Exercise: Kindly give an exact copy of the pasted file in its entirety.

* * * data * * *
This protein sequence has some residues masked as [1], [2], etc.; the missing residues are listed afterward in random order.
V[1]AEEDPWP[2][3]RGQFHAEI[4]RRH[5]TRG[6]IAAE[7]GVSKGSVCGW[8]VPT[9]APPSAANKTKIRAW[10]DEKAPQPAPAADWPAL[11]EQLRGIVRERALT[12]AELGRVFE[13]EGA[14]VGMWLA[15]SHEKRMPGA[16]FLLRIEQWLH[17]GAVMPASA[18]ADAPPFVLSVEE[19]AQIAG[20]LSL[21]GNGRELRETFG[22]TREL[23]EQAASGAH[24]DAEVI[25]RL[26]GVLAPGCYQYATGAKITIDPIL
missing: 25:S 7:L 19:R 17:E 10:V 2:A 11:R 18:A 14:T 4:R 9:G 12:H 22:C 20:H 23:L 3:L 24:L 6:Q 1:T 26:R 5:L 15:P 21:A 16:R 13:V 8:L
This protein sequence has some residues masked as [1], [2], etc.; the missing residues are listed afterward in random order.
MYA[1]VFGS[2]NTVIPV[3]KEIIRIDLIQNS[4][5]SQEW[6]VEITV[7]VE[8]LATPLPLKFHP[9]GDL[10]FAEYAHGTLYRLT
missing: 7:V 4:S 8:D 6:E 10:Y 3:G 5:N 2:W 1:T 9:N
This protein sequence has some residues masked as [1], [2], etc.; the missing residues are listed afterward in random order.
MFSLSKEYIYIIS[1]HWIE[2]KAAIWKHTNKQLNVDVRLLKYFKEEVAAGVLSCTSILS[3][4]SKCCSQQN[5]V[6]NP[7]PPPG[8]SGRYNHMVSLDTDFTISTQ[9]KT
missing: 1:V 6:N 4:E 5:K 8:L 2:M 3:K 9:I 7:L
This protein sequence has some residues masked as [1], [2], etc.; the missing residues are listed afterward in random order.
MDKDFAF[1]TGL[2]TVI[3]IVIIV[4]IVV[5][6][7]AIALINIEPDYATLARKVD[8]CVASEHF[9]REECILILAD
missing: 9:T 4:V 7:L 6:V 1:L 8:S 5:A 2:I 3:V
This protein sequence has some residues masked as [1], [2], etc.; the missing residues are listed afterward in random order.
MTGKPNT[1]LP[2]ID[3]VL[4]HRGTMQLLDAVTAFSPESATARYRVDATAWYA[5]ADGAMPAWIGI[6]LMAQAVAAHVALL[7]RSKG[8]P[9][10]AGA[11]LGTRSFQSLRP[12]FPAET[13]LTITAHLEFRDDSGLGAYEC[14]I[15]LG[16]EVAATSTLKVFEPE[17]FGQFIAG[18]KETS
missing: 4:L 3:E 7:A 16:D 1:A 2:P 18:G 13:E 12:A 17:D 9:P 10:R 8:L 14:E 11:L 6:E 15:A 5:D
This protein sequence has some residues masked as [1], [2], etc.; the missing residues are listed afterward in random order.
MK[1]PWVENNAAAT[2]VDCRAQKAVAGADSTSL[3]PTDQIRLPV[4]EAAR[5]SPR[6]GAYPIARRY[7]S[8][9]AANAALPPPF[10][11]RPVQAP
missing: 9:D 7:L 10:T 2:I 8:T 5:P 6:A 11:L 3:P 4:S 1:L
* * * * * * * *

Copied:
This protein sequence has some residues masked as [1], [2], etc.; the missing residues are listed afterward in random order.
V[1]AEEDPWP[2][3]RGQFHAEI[4]RRH[5]TRG[6]IAAE[7]GVSKGSVCGW[8]VPT[9]APPSAANKTKIRAW[10]DEKAPQPAPAADWPAL[11]EQLRGIVRERALT[12]AELGRVFE[13]EGA[14]VGMWLA[15]SHEKRMPGA[16]FLLRIEQWLH[17]GAVMPASA[18]ADAPPFVLSVEE[19]AQIAG[20]LSL[21]GNGRELRETFG[22]TREL[23]EQAASGAH[24]DAEVI[25]RL[26]GVLAPGCYQYATGAKITIDPIL
missing: 25:S 7:L 19:R 17:E 10:V 2:A 11:R 18:A 14:T 4:R 9:G 12:H 22:C 20:H 23:L 3:L 24:L 6:Q 1:T 26:R 5:L 15:P 21:A 16:R 13:V 8:L
This protein sequence has some residues masked as [1], [2], etc.; the missing residues are listed afterward in random order.
MYA[1]VFGS[2]NTVIPV[3]KEIIRIDLIQNS[4][5]SQEW[6]VEITV[7]VE[8]LATPLPLKFHP[9]GDL[10]FAEYAHGTLYRLT
missing: 7:V 4:S 8:D 6:E 10:Y 3:G 5:N 2:W 1:T 9:N
This protein sequence has some residues masked as [1], [2], etc.; the missing residues are listed afterward in random order.
MFSLSKEYIYIIS[1]HWIE[2]KAAIWKHTNKQLNVDVRLLKYFKEEVAAGVLSCTSILS[3][4]SKCCSQQN[5]V[6]NP[7]PPPG[8]SGRYNHMVSLDTDFTISTQ[9]KT
missing: 1:V 6:N 4:E 5:K 8:L 2:M 3:K 9:I 7:L
This protein sequence has some residues masked as [1], [2], etc.; the missing residues are listed afterward in random order.
MDKDFAF[1]TGL[2]TVI[3]IVIIV[4]IVV[5][6][7]AIALINIEPDYATLARKVD[8]CVASEHF[9]REECILILAD
missing: 9:T 4:V 7:L 6:V 1:L 8:S 5:A 2:I 3:V
This protein sequence has some residues masked as [1], [2], etc.; the missing residues are listed afterward in random order.
MTGKPNT[1]LP[2]ID[3]VL[4]HRGTMQLLDAVTAFSPESATARYRVDATAWYA[5]ADGAMPAWIGI[6]LMAQAVAAHVALL[7]RSKG[8]P[9][10]AGA[11]LGTRSFQSLRP[12]FPAET[13]LTITAHLEFRDDSGLGAYEC[14]I[15]LG[16]EVAATSTLKVFEPE[17]FGQFIAG[18]KETS
missing: 4:L 3:E 7:A 16:D 1:A 2:P 18:G 13:E 12:A 17:D 9:P 10:R 8:L 14:E 11:L 6:E 15:A 5:D
This protein sequence has some residues masked as [1], [2], etc.; the missing residues are listed afterward in random order.
MK[1]PWVENNAAAT[2]VDCRAQKAVAGADSTSL[3]PTDQIRLPV[4]EAAR[5]SPR[6]GAYPIARRY[7]S[8][9]AANAALPPPF[10][11]RPVQAP
missing: 9:D 7:L 10:T 2:I 8:T 5:P 6:A 11:L 3:P 4:S 1:L